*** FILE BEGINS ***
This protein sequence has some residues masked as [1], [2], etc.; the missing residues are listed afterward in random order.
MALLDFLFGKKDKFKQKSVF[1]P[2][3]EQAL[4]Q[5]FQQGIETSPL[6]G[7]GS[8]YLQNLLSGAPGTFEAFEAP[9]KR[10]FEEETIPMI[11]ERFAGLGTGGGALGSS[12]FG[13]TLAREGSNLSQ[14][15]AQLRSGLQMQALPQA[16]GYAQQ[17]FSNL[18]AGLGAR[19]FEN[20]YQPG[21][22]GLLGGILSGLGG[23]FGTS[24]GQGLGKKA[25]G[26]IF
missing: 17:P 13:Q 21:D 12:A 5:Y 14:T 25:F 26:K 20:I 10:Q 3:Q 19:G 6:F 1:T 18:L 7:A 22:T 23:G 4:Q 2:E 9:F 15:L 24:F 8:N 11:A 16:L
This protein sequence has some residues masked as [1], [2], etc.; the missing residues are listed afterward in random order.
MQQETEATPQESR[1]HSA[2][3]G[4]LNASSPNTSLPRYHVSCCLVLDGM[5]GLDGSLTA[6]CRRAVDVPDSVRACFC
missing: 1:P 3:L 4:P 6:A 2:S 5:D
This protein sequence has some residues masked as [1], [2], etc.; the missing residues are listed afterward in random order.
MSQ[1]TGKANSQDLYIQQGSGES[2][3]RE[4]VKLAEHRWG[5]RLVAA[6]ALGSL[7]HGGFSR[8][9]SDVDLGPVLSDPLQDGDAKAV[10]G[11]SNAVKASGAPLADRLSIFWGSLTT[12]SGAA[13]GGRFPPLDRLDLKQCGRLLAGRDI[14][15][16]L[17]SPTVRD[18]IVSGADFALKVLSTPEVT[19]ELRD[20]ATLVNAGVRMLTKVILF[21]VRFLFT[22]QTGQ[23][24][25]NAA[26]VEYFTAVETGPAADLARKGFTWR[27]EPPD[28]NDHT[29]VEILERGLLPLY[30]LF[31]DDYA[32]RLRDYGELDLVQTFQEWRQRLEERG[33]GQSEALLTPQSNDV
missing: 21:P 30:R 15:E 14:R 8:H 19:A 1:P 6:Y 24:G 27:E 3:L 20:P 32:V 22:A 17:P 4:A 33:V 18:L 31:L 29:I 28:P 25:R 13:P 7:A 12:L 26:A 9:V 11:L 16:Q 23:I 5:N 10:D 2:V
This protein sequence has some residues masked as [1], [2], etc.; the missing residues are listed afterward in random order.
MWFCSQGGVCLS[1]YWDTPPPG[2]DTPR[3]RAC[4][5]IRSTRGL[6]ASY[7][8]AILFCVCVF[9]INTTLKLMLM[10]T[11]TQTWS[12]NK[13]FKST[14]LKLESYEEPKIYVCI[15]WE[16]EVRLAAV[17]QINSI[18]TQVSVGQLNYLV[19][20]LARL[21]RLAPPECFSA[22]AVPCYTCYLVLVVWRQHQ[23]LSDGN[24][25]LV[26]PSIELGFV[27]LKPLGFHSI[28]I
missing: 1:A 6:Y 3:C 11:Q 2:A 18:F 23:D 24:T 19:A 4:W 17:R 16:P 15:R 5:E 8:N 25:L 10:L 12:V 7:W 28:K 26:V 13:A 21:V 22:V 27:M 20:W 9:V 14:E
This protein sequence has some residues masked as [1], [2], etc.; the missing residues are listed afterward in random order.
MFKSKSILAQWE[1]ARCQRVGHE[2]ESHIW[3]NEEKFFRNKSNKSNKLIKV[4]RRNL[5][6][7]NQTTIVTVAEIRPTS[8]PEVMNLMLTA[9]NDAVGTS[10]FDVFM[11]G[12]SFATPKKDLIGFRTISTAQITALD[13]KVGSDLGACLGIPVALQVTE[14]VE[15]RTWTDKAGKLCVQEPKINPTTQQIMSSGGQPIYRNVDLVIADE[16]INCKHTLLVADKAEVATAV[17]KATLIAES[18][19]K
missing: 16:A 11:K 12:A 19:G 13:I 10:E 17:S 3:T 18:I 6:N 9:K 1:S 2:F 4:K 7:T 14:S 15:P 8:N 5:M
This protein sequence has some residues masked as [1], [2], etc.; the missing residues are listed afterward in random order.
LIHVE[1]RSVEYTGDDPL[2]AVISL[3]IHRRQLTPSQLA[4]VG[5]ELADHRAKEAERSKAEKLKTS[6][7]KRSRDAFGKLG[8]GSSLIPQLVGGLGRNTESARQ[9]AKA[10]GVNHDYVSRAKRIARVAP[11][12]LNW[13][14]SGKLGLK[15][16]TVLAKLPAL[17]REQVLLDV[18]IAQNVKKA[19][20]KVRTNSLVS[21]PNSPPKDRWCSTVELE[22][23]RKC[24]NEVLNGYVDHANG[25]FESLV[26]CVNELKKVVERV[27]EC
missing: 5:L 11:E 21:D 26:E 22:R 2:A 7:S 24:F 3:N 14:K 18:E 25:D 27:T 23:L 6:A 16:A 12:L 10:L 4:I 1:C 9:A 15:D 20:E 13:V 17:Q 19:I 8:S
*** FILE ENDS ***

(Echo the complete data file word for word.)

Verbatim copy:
This protein sequence has some residues masked as [1], [2], etc.; the missing residues are listed afterward in random order.
MALLDFLFGKKDKFKQKSVF[1]P[2][3]EQAL[4]Q[5]FQQGIETSPL[6]G[7]GS[8]YLQNLLSGAPGTFEAFEAP[9]KR[10]FEEETIPMI[11]ERFAGLGTGGGALGSS[12]FG[13]TLAREGSNLSQ[14][15]AQLRSGLQMQALPQA[16]GYAQQ[17]FSNL[18]AGLGAR[19]FEN[20]YQPG[21][22]GLLGGILSGLGG[23]FGTS[24]GQGLGKKA[25]G[26]IF
missing: 17:P 13:Q 21:D 12:A 5:Y 14:T 25:F 26:K 20:I 10:Q 3:Q 19:G 6:F 1:T 18:L 7:A 22:T 23:G 4:Q 2:E 9:F 15:L 24:F 8:N 11:A 16:L
This protein sequence has some residues masked as [1], [2], etc.; the missing residues are listed afterward in random order.
MQQETEATPQESR[1]HSA[2][3]G[4]LNASSPNTSLPRYHVSCCLVLDGM[5]GLDGSLTA[6]CRRAVDVPDSVRACFC
missing: 1:P 3:L 4:P 6:A 2:S 5:D
This protein sequence has some residues masked as [1], [2], etc.; the missing residues are listed afterward in random order.
MSQ[1]TGKANSQDLYIQQGSGES[2][3]RE[4]VKLAEHRWG[5]RLVAA[6]ALGSL[7]HGGFSR[8][9]SDVDLGPVLSDPLQDGDAKAV[10]G[11]SNAVKASGAPLADRLSIFWGSLTT[12]SGAA[13]GGRFPPLDRLDLKQCGRLLAGRDI[14][15][16]L[17]SPTVRD[18]IVSGADFALKVLSTPEVT[19]ELRD[20]ATLVNAGVRMLTKVILF[21]VRFLFT[22]QTGQ[23][24][25]NAA[26]VEYFTAVETGPAADLARKGFTWR[27]EPPD[28]NDHT[29]VEILERGLLPLY[30]LF[31]DDYA[32]RLRDYGELDLVQTFQEWRQRLEERG[33]GQSEALLTPQSNDV
missing: 21:P 30:R 15:E 14:R 8:H 19:A 1:P 6:Y 24:G 27:E 3:L 20:P 32:V 22:A 17:P 4:A 33:V 18:L 31:L 29:I 28:P 25:R 13:P 7:A 12:L 26:A 9:V 11:L 16:Q 23:I 5:N 10:D 2:V
This protein sequence has some residues masked as [1], [2], etc.; the missing residues are listed afterward in random order.
MWFCSQGGVCLS[1]YWDTPPPG[2]DTPR[3]RAC[4][5]IRSTRGL[6]ASY[7][8]AILFCVCVF[9]INTTLKLMLM[10]T[11]TQTWS[12]NK[13]FKST[14]LKLESYEEPKIYVCI[15]WE[16]EVRLAAV[17]QINSI[18]TQVSVGQLNYLV[19][20]LARL[21]RLAPPECFSA[22]AVPCYTCYLVLVVWRQHQ[23]LSDGN[24][25]LV[26]PSIELGFV[27]LKPLGFHSI[28]I
missing: 1:A 6:Y 3:C 11:Q 2:A 18:F 23:D 24:T 19:A 4:W 17:R 16:P 15:R 5:E 8:N 25:L 10:L 12:V 7:W 28:K 26:V 13:A 21:V 22:V 27:M 20:W 9:V 14:E
This protein sequence has some residues masked as [1], [2], etc.; the missing residues are listed afterward in random order.
MFKSKSILAQWE[1]ARCQRVGHE[2]ESHIW[3]NEEKFFRNKSNKSNKLIKV[4]RRNL[5][6][7]NQTTIVTVAEIRPTS[8]PEVMNLMLTA[9]NDAVGTS[10]FDVFM[11]G[12]SFATPKKDLIGFRTISTAQITALD[13]KVGSDLGACLGIPVALQVTE[14]VE[15]RTWTDKAGKLCVQEPKINPTTQQIMSSGGQPIYRNVDLVIADE[16]INCKHTLLVADKAEVATAV[17]KATLIAES[18][19]K
missing: 16:A 11:K 12:A 19:G 13:I 10:E 17:S 3:T 18:I 6:N 9:K 1:S 2:F 4:K 7:T 14:S 15:P 8:N 5:M
This protein sequence has some residues masked as [1], [2], etc.; the missing residues are listed afterward in random order.
LIHVE[1]RSVEYTGDDPL[2]AVISL[3]IHRRQLTPSQLA[4]VG[5]ELADHRAKEAERSKAEKLKTS[6][7]KRSRDAFGKLG[8]GSSLIPQLVGGLGRNTESARQ[9]AKA[10]GVNHDYVSRAKRIARVAP[11][12]LNW[13][14]SGKLGLK[15][16]TVLAKLPAL[17]REQVLLDV[18]IAQNVKKA[19][20]KVRTNSLVS[21]PNSPPKDRWCSTVELE[22][23]RKC[24]NEVLNGYVDHANG[25]FESLV[26]CVNELKKVVERV[27]EC
missing: 5:L 11:E 21:D 26:E 22:R 2:A 7:S 24:F 3:N 14:K 18:E 25:D 27:T 23:L 6:A 16:A 12:L 10:L 4:I 1:C 9:A 15:D 20:E 13:V 17:Q 19:I 8:S